Although the Hungarian government decided after a cabinet meeting yesterday to side with taxi drivers rather than the Hungarian operation of U.S-based ride-sharing application Uber, some drivers said they will continue to protest in Budapest until midnight tonight, according to reports. This is the fourth consecutive day that taxis have caused traffic slowdowns.
The Hungarian government believes that taxi drivers demonstrating on the the most frequented streets in Budapest are in the right, state secretary for government communications Bence Tuzson told journalists following a cabinet meeting yesterday, Hungarian news agency MTI reported. The government agrees that strict and unified regulations that apply to all players must be drafted, the state secretary reportedly said.
Tuzson added that the government mandated the National Development Ministry to continue talks with the taxi drivers regarding long-term regulations, which will benefit everyone involved, and will include sanctions for those who break the rules, but he said it will not negotiate separately with Uber, nor will it invite them to talks with the taxi drivers, MTI reported.
Until such regulations are made, probably not for another month and a half at least, temporary measures will be necessary, Tuzson said. These should also include sanctions against those who break the rules currently in place, and could be imposed in the form of tax audits, he added.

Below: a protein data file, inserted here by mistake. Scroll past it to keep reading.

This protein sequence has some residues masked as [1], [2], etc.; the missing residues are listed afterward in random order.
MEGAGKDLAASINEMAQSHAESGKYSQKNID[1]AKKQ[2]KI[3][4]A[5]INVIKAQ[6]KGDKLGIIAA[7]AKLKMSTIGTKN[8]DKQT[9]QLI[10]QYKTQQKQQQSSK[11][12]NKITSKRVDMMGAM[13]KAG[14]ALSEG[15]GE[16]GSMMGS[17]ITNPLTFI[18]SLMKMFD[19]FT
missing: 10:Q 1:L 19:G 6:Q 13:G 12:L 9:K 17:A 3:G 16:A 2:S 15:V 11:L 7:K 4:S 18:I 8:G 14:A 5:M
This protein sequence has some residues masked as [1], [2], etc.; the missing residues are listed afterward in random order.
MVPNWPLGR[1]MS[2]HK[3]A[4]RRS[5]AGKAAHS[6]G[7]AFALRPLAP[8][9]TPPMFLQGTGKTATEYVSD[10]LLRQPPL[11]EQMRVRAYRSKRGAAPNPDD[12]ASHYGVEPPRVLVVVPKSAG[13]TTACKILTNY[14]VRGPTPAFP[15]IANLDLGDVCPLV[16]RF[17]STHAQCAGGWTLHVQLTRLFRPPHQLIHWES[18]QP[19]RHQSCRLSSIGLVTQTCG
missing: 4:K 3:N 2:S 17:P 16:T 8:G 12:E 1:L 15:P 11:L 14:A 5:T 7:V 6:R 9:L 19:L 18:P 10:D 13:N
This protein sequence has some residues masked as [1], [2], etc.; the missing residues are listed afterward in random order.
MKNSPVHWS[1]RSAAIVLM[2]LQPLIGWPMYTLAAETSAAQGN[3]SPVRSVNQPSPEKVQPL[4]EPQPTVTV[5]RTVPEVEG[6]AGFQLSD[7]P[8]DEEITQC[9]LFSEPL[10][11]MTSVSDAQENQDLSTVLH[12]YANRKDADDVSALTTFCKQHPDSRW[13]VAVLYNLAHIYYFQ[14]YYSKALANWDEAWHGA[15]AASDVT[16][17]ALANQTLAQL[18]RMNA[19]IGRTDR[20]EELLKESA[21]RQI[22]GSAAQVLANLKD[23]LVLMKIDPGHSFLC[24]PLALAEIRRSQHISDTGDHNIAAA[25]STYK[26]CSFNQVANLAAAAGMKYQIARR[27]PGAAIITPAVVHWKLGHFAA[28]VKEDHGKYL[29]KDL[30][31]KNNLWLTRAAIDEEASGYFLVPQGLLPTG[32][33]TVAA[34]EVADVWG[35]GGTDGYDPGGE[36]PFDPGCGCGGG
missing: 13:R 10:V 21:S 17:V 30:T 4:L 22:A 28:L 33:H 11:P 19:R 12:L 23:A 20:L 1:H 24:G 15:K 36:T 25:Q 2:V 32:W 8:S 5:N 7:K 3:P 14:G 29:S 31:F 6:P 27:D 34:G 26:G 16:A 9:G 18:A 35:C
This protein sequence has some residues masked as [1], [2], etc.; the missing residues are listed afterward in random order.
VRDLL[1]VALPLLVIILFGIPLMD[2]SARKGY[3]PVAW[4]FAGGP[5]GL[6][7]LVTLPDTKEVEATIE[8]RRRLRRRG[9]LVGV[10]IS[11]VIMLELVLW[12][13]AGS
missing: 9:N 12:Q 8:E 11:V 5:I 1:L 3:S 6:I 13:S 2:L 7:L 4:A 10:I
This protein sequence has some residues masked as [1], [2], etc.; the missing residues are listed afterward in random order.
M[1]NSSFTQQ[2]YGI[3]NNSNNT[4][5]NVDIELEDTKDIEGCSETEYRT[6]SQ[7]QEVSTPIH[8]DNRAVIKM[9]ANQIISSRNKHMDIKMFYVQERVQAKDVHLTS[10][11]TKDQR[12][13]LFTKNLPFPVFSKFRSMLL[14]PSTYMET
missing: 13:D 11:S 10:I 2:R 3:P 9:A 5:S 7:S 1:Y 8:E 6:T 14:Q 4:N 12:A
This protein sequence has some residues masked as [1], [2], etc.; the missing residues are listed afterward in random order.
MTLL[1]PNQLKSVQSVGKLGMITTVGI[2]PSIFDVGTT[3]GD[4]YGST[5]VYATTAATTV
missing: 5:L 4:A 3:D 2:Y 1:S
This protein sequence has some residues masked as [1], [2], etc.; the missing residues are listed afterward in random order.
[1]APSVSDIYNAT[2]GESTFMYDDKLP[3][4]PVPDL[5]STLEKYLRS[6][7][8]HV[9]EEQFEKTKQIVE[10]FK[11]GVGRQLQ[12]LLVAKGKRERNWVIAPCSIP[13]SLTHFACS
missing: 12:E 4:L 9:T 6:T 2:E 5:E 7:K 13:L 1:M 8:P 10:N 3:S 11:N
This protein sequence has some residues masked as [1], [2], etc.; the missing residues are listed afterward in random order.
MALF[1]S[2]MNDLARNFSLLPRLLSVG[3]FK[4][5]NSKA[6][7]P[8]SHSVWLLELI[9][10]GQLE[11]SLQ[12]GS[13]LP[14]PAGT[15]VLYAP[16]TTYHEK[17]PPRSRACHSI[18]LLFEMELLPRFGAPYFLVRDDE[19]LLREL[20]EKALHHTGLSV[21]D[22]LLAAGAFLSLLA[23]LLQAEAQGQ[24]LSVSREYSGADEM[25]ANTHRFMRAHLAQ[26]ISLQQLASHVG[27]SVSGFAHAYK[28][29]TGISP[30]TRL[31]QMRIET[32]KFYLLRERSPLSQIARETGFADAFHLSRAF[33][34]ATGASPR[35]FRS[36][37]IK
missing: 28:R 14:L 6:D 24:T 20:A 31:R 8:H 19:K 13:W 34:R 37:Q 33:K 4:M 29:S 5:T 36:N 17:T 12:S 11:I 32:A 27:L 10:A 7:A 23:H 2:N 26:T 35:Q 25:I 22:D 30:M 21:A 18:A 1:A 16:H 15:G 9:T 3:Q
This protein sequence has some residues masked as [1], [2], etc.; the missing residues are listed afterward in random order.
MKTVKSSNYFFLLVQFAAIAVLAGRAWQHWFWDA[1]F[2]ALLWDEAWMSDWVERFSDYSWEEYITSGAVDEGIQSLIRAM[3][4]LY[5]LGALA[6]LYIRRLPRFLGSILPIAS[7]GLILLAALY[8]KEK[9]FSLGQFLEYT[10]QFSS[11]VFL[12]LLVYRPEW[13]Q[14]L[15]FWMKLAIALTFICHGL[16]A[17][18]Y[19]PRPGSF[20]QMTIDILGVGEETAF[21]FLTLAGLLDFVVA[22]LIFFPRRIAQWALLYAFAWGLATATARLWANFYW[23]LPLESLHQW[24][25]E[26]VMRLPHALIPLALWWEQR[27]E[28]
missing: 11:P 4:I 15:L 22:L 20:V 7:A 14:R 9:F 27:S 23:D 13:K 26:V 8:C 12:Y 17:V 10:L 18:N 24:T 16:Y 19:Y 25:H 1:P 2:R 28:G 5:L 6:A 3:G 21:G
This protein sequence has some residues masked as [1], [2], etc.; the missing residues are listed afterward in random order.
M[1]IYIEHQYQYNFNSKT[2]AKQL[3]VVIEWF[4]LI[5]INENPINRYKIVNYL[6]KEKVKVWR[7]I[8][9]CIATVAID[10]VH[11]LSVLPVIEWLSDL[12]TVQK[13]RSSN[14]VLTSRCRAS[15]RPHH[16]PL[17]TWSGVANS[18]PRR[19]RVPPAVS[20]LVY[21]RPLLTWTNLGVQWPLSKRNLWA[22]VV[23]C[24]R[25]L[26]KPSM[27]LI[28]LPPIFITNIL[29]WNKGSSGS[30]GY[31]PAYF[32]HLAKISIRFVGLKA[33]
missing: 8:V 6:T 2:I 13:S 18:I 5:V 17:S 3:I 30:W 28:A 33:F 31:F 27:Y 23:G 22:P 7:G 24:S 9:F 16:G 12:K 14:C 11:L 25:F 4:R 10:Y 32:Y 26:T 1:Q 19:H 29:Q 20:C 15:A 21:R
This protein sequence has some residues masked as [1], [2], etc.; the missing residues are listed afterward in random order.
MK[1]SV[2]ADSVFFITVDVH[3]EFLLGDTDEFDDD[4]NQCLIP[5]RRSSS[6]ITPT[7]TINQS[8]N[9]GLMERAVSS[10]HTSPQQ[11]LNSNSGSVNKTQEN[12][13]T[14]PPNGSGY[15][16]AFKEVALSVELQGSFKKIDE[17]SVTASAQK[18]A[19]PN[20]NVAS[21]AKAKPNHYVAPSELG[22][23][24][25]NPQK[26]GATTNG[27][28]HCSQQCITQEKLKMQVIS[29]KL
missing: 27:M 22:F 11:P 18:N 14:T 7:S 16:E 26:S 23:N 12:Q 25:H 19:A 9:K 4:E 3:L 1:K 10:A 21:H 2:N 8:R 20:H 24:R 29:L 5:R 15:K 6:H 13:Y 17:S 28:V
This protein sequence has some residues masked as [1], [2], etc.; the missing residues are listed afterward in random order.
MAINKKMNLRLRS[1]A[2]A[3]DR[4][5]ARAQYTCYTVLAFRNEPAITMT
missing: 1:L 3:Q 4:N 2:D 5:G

Tuzson said cabinet negotiations were not about a ban, but about establishing unified conditions and applying strict regulations on all players regarding the transport of people, MTI reported. If Uber does not comply with the regulations, it could be banned from operating in Hungary, he added.
Uber said it welcomes the governmentʼs decision to create a new and modern regulatory environment, MTI reported.
The Hungarian Police reported late yesterday that it has approved the protests to continue until midnight tonight, according to MTI. Police officers will continue in assisting with traffic control at junctions where taxi drivers are demonstrating, the police reportedly added.
Transport for London abandoned a controversial plan yesterday that would have placed severe restrictions on ride-share apps such as Uber. This follows a three-month campaign by Uber to promote its services over Londonʼs black cab drivers who have held numerous protests against Uber in the past year.